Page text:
We have just had a great letter from Veronica Soul. Veronica was instrumental in bringing the Maiwa Foundation to Morocco. That might be an understatment. She was the force behind connecting the needs of the Moroccan women with our resources and desire to help. She coordinated registration; sourced local suppliers of dyestuffs; searched the market for large pots, burners, and pH neutral soaps; organized the workspace and other volunteers, and kept everything organized and focused.
Veronica recently met up with Amina Yabis who was a student in the 2007 workshop. Veronica tells us that Amina took her knowledge of natural dyes and began teaching others. She is now in demand as a natural dye trainer and has conducted workshops in Taroudant, Ben Semim, Ribat El Khayr, Sefrou (2 workshops for women from the Middle Atlas, attended by 10 cooperatives), Ait Yahya Ouala, Mrirt, Timhedit, Zawiyya Sidi Abdelselem, Figuig (where she trained 37 women. The training was so successful that the 37 women had a workshop and trained 120 more women. The Figuig region is now successfully using natural dyes.) and 5 workshops in the region of Azrou.
In the old medina of Fes, there was a conference for “natural dye research specialists” from the Mediterranean region. Mr. Messaoudi (the translator for our 2007 workshop) and Amina were the only Moroccans who were invited. Amina said the participants were surprised to learn that Moroccans are using natural dyes. They didn't expect the Moroccans to know anything about natural dye techniques. Amina was so pleased to be able to talk about natural dyeing in Morocco, though there is still much work to be done.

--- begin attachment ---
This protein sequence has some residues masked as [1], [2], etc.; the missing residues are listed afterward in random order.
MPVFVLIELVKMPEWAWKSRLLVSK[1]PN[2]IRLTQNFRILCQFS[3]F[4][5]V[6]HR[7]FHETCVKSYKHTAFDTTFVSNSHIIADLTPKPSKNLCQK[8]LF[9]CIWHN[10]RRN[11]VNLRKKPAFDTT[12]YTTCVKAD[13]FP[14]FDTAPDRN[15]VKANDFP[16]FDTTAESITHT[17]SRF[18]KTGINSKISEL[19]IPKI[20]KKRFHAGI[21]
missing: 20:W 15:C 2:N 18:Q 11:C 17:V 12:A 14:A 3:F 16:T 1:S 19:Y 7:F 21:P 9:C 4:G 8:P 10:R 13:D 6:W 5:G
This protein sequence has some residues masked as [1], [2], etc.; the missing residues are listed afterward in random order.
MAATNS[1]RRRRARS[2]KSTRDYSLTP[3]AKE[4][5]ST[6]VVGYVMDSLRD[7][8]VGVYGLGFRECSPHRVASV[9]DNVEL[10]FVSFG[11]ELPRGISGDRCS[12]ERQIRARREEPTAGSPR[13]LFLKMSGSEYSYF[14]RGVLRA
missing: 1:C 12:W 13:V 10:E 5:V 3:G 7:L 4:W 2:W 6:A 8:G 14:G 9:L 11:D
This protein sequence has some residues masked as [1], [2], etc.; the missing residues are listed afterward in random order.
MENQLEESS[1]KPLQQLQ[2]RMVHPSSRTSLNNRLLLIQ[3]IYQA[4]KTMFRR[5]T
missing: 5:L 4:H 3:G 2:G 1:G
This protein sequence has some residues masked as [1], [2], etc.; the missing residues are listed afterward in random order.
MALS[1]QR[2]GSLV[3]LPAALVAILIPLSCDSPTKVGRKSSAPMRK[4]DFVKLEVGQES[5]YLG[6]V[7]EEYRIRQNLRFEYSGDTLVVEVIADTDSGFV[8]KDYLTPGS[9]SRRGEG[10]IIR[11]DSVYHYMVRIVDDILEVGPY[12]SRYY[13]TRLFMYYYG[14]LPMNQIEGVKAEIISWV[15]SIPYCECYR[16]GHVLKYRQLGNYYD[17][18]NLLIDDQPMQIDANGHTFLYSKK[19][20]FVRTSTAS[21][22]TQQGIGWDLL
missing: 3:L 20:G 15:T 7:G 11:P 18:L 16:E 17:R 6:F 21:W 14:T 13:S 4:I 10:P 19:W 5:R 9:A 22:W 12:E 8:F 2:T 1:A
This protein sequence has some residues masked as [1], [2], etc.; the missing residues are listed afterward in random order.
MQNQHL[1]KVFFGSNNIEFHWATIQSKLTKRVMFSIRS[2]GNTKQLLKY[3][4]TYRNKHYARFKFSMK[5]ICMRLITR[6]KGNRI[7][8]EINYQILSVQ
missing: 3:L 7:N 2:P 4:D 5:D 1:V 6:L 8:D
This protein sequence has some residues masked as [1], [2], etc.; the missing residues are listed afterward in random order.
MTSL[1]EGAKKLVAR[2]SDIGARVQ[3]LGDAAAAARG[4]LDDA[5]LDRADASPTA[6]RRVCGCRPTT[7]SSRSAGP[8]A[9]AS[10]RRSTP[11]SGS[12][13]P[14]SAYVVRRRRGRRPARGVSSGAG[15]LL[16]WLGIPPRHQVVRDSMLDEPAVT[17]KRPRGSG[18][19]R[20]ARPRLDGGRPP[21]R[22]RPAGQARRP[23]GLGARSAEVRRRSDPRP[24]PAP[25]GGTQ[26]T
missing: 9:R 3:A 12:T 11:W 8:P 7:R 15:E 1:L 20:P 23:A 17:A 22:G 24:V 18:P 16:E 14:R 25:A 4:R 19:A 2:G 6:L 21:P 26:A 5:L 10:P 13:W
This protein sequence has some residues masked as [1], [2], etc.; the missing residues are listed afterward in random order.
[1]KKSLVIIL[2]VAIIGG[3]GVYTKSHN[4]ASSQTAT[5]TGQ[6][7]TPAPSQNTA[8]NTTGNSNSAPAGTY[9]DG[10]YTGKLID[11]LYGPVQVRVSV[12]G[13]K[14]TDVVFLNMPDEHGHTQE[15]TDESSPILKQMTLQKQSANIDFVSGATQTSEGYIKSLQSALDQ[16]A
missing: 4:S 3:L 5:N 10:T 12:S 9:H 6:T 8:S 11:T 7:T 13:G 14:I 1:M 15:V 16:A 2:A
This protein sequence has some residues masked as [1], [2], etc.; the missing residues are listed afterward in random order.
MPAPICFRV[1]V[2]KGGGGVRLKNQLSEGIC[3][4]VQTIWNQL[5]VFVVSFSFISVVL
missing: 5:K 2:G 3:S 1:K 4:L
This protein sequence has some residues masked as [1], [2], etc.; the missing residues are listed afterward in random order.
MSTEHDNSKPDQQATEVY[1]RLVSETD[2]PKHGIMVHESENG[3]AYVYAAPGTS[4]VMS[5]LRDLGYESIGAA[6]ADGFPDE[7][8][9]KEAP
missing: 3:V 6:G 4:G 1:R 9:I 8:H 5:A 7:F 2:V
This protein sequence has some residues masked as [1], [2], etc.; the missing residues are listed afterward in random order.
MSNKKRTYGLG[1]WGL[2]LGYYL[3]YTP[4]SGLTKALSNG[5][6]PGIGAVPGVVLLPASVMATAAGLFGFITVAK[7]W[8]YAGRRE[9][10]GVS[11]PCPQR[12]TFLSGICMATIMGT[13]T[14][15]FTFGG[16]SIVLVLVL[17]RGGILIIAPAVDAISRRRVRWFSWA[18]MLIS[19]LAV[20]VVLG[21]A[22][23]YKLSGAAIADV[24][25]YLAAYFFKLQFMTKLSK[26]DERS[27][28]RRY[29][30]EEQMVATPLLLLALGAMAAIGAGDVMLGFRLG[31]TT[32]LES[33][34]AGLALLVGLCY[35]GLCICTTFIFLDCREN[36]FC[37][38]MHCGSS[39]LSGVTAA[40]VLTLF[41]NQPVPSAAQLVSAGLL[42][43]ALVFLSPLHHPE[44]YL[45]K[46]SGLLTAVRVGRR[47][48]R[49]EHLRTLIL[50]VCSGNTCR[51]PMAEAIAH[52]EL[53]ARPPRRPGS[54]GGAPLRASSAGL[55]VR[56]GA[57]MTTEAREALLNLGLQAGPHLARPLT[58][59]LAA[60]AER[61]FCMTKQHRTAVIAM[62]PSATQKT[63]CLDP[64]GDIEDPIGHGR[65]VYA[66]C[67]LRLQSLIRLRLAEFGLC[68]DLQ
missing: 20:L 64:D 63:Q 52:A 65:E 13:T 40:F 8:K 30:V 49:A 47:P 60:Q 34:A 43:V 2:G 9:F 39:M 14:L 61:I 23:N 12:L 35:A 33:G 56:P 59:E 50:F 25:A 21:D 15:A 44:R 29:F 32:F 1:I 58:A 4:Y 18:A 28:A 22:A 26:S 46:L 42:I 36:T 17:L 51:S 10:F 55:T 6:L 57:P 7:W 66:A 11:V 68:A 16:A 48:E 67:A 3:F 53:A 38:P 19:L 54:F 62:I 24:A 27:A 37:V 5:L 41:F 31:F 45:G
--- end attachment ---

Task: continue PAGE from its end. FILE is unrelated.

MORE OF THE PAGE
In 2009 Amina was invited to be a vendor at the Santa Fe International Folk Art Festival. This festival is a huge event and a great way for artisans to come to know western markets. Veronica met Amina because she was now traveling in the US after the Santa Fe event. The future is looking good for Amina and she has a commission from a hotel chain in France to provide naturally-dyed shag rugs using henna and walnut.
When a workshop concludes it is very difficult to say what the students will do with their new knowledge. We couldn't ask for better news than what we received in Veronica's letter.
[Update: We have just been notified via the comments section that Amina Yabis has a website. Visit the Cherry Buttons Coop here.]